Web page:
‘They Are Preserved Forever’: Visualising the Memorialisation of Archipelagic Religious and Community Identities (Sarah Jane Gibbon and James Moore)
Join the university's Archaeology Institute's monthly research seminar for a presentation on the complexities of religious identities in island communities, with Dr Sarah Jane Gibbon and Dr James Moore.
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Dr Ragnhild Ljosland,
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In this presentation we address the complexities of religious identities in archipelagic communities where the dual role of the sea as conduit and barrier has impacted the parish system, farming estates and community life. The focus is primarily on nineteenth and twentieth century testimonies and material evidence, approached within a broader chronological context going back to the Middle Ages. Using qualitative GIS mapping of the habitations of the people memorialised in two burial grounds in Orkney, we visualise the active role of the islander in constructing identities linking people and place at parish, community, and personal levels. The results show that the people with memorial stones were buried within a long-established parochial structure but did not adhere to ecclesiastical norms, with district burial grounds being favoured over a single parish churchyard. We conclude that this approach demonstrates the complexities of identities within an island community and identify its applicability in other contexts combining material culture and historical documentation to investigate religious island identities.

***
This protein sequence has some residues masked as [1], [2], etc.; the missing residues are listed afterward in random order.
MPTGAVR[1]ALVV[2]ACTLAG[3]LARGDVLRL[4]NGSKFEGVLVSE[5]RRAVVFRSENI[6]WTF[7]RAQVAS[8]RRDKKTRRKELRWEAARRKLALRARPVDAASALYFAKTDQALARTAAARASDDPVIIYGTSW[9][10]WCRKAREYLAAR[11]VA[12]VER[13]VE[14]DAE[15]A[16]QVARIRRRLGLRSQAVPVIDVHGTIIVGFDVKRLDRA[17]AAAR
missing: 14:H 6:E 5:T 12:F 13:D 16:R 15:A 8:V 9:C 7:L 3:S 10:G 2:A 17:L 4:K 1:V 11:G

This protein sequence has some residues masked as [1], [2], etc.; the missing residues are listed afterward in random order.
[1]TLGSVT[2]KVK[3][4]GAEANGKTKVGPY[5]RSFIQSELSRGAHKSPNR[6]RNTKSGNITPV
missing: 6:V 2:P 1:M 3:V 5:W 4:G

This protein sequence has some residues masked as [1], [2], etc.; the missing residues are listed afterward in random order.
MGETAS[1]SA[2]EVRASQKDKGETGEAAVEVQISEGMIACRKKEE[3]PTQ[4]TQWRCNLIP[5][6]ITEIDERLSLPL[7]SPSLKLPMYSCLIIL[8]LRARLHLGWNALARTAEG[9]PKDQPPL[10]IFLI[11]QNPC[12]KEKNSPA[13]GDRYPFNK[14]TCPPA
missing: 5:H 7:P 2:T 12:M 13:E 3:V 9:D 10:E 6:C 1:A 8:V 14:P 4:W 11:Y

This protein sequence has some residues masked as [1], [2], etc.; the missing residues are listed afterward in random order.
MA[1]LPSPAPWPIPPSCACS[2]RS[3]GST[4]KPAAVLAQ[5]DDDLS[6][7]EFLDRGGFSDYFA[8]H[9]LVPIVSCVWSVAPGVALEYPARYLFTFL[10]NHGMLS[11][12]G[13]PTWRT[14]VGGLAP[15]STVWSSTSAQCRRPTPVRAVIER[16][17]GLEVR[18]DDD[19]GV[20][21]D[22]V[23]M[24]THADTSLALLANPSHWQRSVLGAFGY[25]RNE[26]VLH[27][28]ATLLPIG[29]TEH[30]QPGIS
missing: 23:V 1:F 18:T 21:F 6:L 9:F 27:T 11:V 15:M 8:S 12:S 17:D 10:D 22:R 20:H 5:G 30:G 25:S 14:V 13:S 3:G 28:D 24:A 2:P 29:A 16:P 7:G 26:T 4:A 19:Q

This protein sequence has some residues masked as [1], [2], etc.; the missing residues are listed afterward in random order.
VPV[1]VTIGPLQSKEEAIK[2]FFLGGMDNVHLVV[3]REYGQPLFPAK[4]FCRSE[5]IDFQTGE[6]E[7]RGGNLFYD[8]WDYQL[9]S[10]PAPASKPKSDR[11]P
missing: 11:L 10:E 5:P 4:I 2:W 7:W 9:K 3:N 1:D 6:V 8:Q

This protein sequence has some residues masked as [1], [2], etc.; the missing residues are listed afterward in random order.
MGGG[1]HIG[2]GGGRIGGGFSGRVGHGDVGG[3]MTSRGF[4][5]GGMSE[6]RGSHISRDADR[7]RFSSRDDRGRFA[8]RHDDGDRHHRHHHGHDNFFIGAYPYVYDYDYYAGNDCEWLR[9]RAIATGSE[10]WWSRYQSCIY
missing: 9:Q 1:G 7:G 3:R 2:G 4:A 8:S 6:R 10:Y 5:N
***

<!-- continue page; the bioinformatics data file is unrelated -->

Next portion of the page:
Please be aware that we will record this talk and make it available online afterwards via archaeologyorkney.com. Regular attendees will not be captured on the recording.
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